Governor Phil Murphy

TRANSCRIPT: December 28th, 2020 Coronavirus Briefing Media


Governor Phil Murphy: Good afternoon, everybody. Hope everyone had a safe and enjoyable Christmas and that Santa was good to you. I'm joined by the woman on my right who needs no introduction, the Commissioner of the Department of Health, Judy Persichilli. To her right, another familiar face, the Department of Health's Communicable Disease Service Medical Director Dr. Ed Lifshitz, great to have you both. Guy on my left who needs no introduction, the Superintendent of the State Police, Colonel Patrick Callahan. We have Parimal Garg, Chief Counsel, and a cast of thousands.

This morning Judy and I were in Old Bridge, in Middlesex County, at the Roosevelt Care Center to look on as the first vaccinations of our long-term care residents and staff got underway. It was pretty special; got a little bit damp and cold, but it was a pretty special bipartisan event. We had Old Bridge Mayor, Owen Henry, who's a terrific leader, Senator Sam Thompson, Freeholder Director, soon to be Director of the County Commissioners Ron Rios, Judy and myself. CVS was represented and of course, the Roosevelt Care folks and their executive and frontline team. The first Roosevelt Center resident to receive a vaccination was 103-year-old Mildred Clemence, that's Mildred to the left, and the first caregiver was nurse Esther Moody on the right. Judy and I were there to see both of them and two other residents and two other staff members, so we saw a total of six folks get vaccinated.

Quick note on Mildred on the left -- and she's, by the way, in fine form. She was born the year before the flu pandemic of 1918 and today, more than a century later, she was vaccinated against the current pandemic. Unbelievable. Her strength and resiliency, as well as Esther's, mirror that of our state. So I'm grateful to the staff and residents at Roosevelt Care Center for their very warm welcome on a chilly and damp December morning. And I also again thank the pharmacy partners at CVS for the management and administration of this morning's vaccinations.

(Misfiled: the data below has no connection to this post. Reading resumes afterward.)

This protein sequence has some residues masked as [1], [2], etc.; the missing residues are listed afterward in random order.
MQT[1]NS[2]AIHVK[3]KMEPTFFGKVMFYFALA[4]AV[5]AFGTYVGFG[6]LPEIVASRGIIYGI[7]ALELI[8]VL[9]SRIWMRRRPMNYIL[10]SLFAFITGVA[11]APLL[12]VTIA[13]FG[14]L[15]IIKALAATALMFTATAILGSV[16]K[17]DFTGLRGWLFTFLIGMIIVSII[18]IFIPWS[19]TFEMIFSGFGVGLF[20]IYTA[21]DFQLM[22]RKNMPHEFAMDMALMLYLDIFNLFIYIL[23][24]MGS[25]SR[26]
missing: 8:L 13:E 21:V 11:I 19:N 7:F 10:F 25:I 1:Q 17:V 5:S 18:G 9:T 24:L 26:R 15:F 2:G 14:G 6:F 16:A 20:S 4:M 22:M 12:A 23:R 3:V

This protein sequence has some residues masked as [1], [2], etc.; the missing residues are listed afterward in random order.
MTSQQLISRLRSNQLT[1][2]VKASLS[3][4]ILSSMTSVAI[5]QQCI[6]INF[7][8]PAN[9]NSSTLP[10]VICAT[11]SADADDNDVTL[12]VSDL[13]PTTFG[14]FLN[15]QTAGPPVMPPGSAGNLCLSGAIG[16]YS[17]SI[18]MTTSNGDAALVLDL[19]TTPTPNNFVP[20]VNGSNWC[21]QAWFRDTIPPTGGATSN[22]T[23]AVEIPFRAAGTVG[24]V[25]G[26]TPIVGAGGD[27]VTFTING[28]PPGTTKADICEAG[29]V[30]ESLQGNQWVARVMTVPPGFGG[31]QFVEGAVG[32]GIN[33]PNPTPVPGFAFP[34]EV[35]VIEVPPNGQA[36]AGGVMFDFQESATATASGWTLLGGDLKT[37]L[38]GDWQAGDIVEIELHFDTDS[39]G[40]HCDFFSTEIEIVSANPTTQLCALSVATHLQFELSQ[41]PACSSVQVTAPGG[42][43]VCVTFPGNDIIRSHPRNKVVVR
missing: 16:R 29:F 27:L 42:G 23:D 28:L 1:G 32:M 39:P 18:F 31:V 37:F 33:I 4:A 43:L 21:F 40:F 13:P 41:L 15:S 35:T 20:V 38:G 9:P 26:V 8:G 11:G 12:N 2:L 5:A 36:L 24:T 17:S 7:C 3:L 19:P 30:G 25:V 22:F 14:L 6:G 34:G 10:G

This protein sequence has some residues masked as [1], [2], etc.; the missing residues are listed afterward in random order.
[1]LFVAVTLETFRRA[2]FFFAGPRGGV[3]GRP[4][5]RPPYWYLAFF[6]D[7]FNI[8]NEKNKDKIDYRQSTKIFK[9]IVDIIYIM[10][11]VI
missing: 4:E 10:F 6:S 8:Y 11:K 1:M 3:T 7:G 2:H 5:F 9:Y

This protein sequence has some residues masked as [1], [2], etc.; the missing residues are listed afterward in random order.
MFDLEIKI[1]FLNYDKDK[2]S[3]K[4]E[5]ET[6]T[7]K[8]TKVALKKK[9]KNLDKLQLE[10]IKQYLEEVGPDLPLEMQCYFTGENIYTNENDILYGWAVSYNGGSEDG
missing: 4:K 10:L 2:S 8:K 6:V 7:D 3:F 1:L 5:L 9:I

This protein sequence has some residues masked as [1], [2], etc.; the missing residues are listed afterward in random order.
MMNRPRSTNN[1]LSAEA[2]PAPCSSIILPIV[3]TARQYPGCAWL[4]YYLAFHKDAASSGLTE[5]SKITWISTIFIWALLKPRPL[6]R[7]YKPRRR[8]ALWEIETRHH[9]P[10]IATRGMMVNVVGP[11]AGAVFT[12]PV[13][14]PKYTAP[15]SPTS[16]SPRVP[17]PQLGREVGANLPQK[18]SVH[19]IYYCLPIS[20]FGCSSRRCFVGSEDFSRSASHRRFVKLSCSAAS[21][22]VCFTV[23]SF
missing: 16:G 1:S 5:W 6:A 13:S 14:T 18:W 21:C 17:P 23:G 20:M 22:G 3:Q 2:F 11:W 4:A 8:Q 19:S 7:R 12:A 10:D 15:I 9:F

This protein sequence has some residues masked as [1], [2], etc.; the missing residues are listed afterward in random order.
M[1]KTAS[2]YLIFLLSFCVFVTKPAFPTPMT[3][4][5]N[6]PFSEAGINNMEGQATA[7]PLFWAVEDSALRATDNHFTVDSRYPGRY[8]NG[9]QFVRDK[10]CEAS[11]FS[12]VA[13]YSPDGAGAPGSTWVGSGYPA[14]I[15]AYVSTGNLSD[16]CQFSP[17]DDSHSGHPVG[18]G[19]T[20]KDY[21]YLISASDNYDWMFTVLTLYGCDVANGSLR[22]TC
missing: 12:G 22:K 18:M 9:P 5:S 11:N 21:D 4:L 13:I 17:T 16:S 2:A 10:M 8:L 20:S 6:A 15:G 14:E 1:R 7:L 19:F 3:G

CVS has already coordinated and scheduled visits to 277 long-term care centers across the state over the next six weeks to provide roughly 80,000 vaccinations to residents and staff. By the end of this week, CVS will have visited 85 long-term care centers and provided more than 27,600 vaccinations. Judy and her team are currently working as well with Walgreens, our other pharmacy partner, to receive their full schedule. For the week, Walgreens is currently scheduled for 15 site visits and more than 4,100 vaccinations, and we'll keep you updated on the progress as this program unfolds.

With each passing day, our vaccination program is growing a little larger and a lot stronger. With the new year, we are looking forward to the opening of our six vaccination mega sites, and the further expansion of our vaccine efforts and the continued movement through each priority group. I think, Judy, you're going to talk about the priority groups in a little bit of detail in a minute. We are ready for this moment and we know countless residents, more importantly, are as well.

So before I move on, this is another story of symmetry that's particularly striking. I want to give a shout out to this guy, Dr. Richard Watson. He's been a doctor for more than 60 years, and has volunteered his time at the Zufall Medical Center in Dover, in Morris County, for the past 20 years. You may recall, we highlighted his service to his patients in late April, it might have been April 30th. Even in the darkest days of the pandemic, he kept going in to help those in his care, and over the past eight-plus months he has not stopped. Last Wednesday, Dr. Watson -- by the way, age 88 -- received his first vaccine dose He is a character study in commitment and dedication, and nothing short of a New Jersey hero. Dr. Watson, hats off to you.

Next up, with the President's signature now on the latest federal coronavirus relief bill, the Department of Human Services is extending several of its COVID-19 related childcare assistance programs for families and providers through the end of January. The department will also continue to waive copays in the state's childcare subsidy program for parents who request it due to impacts from COVID-19. For more information, please visit that website,

As it pertains to the federal stimulus, while I am relieved that the President signed the bill, because of his delay, it is possible an estimated half-a-million New Jerseyans will not be receiving vital federal unemployment benefits this week because they lapsed on Saturday while the bill languished on his desk. The Department of Labor is working to implement these benefits, but the actual timing for these benefits to be resolved and being received will be made in Washington. Commissioner Robert Asaro Angelo and his team are currently waiting for necessary guidance from the US Department of Labor. Claimants will be updated and notified as soon as more information is received. Believe me, folks, we are on it.